But: Society wasn’t disapproving. It was applauding. Applause is a right and generous response for a young girl with grit and heart. And yet, in the sound of that applause I heard a wall falling, a thousand-year wall, a wall of sanctions that said: We as a society do not approve of teenaged unwed motherhood because it is not good for the child, not good for the mother and not good for us.
But even here, there’s no actual example of stigma. Merely a desire that she not be, what, applauded? Did she do well in school? Did she have a large family there to cheer her on? What happened to her kid? Did she get the prenatal care she needed? Was she going to live with her folks, or friends, or on her own?
I mean Jesus Mary Mother of God, we don’t even know if she was already married. Just, y’know, in high school. And pregnant.
But assuming she did fit the specific argument Dreher’s supposed to be making. How would he have us stigmatize her? Not applaud so loudly? —But that’s hardly a stigma; that’s treating her just like everyone else. Should we all boo and hiss, then? Should the principal stand up and lean over the microphone and say “Go and sin no more” as she marches past? Should we just not let her cross the stage at all, make our point by absence, allusion, indirection?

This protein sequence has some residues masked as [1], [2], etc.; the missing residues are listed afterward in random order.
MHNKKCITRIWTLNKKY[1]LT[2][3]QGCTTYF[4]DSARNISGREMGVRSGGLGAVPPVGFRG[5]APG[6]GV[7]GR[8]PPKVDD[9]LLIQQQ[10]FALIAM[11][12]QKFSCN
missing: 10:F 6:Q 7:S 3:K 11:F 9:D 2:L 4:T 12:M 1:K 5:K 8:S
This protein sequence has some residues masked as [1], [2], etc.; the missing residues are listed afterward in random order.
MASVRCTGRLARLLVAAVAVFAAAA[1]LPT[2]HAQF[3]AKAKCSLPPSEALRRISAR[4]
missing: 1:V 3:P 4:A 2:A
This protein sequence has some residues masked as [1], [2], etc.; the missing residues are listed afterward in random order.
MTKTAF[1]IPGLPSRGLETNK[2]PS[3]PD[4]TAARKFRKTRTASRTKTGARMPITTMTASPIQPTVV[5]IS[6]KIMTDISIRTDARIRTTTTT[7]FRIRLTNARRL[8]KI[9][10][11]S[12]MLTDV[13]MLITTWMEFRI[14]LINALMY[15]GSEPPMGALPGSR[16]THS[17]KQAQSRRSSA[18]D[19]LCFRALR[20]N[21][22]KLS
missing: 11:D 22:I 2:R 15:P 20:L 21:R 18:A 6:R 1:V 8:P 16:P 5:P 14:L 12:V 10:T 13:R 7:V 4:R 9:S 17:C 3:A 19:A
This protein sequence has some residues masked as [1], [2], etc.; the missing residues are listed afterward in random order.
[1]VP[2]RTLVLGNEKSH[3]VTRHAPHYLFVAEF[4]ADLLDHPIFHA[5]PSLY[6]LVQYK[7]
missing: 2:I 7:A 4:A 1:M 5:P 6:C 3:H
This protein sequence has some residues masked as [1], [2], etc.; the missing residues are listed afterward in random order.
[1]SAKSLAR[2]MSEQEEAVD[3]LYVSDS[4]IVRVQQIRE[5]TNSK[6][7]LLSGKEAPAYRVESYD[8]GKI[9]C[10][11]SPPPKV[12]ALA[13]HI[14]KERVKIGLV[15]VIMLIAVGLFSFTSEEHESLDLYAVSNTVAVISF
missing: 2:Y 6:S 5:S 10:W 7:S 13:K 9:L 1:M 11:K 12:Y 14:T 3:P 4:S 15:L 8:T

How do you stigmatize the sinners without stigmatizing the sinner?
—Meanwhile, here’s a bunch of people who want to get married, who in fact did get married, but same-sex marriage is a violation of Crunchy Conservative constitutional rights or something, and so they must be stigmatized. Still. I bet he can’t bring himself to sit down with each one and tell them to their faces, no, you may not be married, it’s better that way for all the rest of us—